# Confidence interval for GLM or the maximum of a function?

Imagine I have a set of (xi,yi) measures. I can show it on a scatter plot

I want to choose the value of x that maximizes y, or I could fit a function and find the values of the parameters that maximize that function.

To put it simple I decide to fit a general linear regression model (quadratic on the variable) Y=a+bx+cx^2. I can do it with R, using the glm() funtcion. And I would get the values of a, b, c their standard errors SE(a), SE(b), SE(c), R2 and more things.

And the max would be located at x=-b/2c

My question is, How can I calculate the confidence interval for that x, the predictor? Is it just the typical formula x+-Z·S/sqrt(n)? and using some result provided by R for that S? or do I need to calculate that standard using a more complex methods, such as the square root of the sum of derivatives squared...? Or it's something completly different?

How would you do it with a simulation with x ? maybe calculate "y" for different values of x with perturbation. then choose the 95% max values of y (??) and calculate the confidence interval for the associated x's ? How would you do it?

• If you want to stay frequentist you could look up the delta method which will provide a way to get standard errors for transformations of your parameters Jul 17, 2015 at 12:28
• So do you think the delta method (what I called the square root of the sum of derivatives squared...) would be appropiate to calculate the predictor's confidence interval ? And what if I prefer the likelihood methodology? Do you know of any link with examples o further information?
– skan
Jul 17, 2015 at 17:32
• R glm shows the standard errors for the coefficient estimates. Should I use them or the standard deviations instead? And I also need to know the error for the Y, How can I get it? From the residuals deviance, using the "confint" or how?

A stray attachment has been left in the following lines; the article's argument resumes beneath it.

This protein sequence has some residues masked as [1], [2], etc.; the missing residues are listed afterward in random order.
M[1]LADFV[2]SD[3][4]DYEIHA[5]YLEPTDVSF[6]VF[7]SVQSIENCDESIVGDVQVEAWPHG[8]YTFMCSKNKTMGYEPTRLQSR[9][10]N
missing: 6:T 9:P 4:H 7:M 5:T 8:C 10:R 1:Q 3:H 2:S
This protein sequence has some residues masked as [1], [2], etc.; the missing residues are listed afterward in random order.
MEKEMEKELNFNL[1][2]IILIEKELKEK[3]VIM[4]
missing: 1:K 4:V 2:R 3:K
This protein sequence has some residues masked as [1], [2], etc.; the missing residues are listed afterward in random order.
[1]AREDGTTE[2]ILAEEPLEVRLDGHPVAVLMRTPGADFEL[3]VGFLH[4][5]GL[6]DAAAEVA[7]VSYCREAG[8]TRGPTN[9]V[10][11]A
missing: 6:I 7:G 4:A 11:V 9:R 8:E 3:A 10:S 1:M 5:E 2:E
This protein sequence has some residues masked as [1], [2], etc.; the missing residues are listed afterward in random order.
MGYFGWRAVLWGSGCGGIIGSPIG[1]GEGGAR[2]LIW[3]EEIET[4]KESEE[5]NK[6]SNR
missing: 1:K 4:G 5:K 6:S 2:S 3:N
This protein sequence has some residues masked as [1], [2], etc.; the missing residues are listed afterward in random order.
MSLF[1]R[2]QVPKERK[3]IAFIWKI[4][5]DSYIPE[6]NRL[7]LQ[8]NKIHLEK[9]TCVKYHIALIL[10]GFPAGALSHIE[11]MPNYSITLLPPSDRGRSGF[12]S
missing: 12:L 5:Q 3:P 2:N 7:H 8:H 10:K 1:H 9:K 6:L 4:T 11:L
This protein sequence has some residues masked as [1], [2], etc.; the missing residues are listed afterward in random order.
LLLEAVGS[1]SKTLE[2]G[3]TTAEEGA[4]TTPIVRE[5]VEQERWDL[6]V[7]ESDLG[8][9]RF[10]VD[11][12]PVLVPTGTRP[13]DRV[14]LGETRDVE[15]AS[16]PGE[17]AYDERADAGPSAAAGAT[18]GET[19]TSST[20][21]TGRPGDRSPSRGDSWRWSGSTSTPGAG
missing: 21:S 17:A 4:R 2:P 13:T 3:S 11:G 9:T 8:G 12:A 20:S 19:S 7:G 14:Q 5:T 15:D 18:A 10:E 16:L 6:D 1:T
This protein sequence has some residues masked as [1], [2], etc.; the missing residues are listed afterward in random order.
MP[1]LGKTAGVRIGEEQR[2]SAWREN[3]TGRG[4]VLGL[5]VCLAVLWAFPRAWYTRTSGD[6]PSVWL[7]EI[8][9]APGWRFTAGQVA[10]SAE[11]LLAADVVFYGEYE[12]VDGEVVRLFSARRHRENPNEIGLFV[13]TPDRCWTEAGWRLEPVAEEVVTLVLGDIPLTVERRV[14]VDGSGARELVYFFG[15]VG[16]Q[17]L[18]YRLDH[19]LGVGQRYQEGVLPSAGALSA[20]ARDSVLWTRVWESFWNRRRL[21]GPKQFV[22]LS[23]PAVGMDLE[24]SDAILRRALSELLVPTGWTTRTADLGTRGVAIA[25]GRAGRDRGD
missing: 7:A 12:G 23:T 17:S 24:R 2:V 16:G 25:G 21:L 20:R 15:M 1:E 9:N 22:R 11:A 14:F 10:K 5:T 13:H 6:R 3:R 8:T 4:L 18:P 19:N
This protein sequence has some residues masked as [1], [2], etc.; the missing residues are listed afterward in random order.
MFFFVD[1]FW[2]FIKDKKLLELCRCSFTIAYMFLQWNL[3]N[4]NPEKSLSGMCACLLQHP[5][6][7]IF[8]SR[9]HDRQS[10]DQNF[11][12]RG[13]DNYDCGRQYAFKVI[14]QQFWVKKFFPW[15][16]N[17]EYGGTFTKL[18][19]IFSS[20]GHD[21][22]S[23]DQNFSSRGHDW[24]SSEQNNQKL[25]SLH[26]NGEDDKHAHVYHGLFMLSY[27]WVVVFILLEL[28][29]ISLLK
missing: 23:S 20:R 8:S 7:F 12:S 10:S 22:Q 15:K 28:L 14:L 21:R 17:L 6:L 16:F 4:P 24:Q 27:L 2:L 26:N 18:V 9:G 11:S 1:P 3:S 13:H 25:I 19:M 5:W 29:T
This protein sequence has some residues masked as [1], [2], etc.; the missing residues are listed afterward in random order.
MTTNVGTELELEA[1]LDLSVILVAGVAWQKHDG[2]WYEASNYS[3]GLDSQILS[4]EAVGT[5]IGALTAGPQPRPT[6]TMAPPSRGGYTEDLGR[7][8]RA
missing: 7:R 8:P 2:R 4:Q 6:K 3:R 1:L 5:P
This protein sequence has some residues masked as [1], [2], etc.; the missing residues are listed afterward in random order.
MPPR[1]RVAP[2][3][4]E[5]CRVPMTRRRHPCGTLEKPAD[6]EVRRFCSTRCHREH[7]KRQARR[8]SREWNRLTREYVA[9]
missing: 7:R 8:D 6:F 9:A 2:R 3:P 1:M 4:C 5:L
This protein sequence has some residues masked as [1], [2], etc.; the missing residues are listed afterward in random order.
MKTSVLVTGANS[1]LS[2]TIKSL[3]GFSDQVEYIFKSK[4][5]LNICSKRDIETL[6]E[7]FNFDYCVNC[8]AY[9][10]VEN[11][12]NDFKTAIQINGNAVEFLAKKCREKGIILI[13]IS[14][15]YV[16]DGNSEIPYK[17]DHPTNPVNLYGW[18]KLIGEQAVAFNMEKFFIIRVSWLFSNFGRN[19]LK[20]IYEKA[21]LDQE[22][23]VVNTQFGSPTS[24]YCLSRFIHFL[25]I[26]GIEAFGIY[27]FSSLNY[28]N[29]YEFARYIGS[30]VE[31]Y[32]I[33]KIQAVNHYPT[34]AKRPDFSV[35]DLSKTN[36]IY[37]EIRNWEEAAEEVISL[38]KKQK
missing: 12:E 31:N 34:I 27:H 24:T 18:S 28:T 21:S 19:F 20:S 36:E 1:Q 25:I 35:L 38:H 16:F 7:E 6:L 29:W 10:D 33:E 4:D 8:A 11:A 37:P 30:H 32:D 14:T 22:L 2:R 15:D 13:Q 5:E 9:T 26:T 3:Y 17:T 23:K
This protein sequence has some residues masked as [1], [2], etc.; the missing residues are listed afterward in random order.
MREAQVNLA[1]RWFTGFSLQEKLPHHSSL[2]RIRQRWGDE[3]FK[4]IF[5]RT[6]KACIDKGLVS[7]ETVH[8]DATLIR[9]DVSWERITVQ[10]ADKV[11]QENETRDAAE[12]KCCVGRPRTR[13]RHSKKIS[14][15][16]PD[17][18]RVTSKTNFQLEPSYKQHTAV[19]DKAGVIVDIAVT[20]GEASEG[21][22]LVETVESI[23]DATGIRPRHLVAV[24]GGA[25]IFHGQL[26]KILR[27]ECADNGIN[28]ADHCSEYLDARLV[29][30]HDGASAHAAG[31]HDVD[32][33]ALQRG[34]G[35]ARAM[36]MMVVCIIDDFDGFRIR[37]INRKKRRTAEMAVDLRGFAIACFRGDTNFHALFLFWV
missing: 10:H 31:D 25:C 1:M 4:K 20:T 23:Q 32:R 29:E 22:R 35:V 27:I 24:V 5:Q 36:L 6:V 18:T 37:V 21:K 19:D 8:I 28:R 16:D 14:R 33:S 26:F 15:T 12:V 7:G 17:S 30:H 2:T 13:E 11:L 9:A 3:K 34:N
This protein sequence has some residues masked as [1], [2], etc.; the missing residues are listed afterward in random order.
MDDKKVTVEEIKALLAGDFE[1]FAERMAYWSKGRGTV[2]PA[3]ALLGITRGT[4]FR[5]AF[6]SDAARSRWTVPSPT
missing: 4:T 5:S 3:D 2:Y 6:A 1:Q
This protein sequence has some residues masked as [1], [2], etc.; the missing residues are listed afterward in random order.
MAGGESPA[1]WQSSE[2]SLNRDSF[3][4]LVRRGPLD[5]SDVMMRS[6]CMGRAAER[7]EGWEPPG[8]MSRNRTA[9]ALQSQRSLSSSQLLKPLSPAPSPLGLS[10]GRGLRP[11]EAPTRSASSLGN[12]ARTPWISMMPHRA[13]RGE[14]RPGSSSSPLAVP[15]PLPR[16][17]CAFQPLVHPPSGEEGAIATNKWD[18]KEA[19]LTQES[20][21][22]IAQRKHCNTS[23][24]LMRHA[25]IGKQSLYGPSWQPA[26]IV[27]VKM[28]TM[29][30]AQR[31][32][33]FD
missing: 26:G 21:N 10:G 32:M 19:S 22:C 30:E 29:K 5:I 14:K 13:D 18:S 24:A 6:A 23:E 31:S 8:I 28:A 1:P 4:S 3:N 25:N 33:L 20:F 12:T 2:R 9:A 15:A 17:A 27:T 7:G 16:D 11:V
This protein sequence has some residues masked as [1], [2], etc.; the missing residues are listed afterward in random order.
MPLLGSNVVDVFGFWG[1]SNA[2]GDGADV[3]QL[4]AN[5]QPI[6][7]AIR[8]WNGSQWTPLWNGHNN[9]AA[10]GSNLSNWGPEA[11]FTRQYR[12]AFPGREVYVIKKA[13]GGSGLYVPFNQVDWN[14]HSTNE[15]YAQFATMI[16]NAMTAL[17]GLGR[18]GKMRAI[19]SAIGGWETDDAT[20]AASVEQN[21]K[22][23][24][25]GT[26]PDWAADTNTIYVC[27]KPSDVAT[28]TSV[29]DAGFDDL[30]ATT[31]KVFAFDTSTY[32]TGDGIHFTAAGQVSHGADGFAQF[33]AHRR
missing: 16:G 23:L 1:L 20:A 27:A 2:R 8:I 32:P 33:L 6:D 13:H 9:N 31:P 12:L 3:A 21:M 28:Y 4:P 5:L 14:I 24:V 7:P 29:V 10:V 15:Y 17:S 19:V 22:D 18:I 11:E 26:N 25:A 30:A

– skan
Jul 17, 2015 at 17:40
• Your first question doesn't make any sense to me. And you would need to get the full covariance matrix for the predictors. You can't just use the standard errors of the estimates themselves because they are correlated. In R you would use the vcov function to get the covariance matrix from the model. Jul 17, 2015 at 17:44
• Thanks, that was going to be related my next question, vcov solves it. The question aboout how to get the error associated to "y" still remains. If you create an answer joinning all your comments I could vote you.
– skan
Jul 17, 2015 at 17:47

In the comments there are good proposals, like the traditional delta method. A newer method which might be more exact, is constructing a profile likelihood confidence interval, which today is quite easy.

I will show below with an simulated example, in R. First write the linear regression (polynomial) model as $$Y_i = a + b x_i + c x_i^2 + \epsilon_i$$ Now, assuming $$c<0$$ so as to have a maximum ... (If $$c>0$$ the same methods will give a confidence interval for the minimum), the maximum is at $$M=-\frac{b}{2c}$$ $$M$$ is our interest (or focus) parameter, so reparametrize the regression model as $$Y_i = a + b x_i\left( 1-\frac{x_i}{2M}\right) +\epsilon_i$$ This is now no longer linear in the parameters, but we can fit it as a nonlinear regression model:

a <- 1
b <- 1
c <- -1/2
x <- seq(from=-5,  to=5,  by=1/3)

set.seed(7*11*13) # My public seed
Y <- a + b*x  +  c*x^2  +  rnorm(length(x), 0, 2)

mydata <- data.frame(Y, x)

mod0 <- nls(Y ~ a  + b*x*(1-x/(2*M)), data=mydata,
start=list(a=0, b=0.5, M=2))

summary(mod0)

Formula: Y ~ a + b * x * (1 - x/(2 * M))

Parameters:
Estimate Std. Error t value Pr(>|t|)
a   1.2778     0.6284   2.033   0.0516 .
b   0.9671     0.1404   6.888 1.74e-07 ***
M   0.8975     0.1571   5.711 3.99e-06 ***
...


Now we call the confint function, which calls the profile function , doing likelihood profiling, and constructs the confidence interval from there:

 confint(mod0, 3)
Waiting for profiling to be done...
2.5%     97.5%
0.6044179 1.2658407


We can also plot the likelihood profile for M:

Now, as an exercise readers can compare this with the delta method ...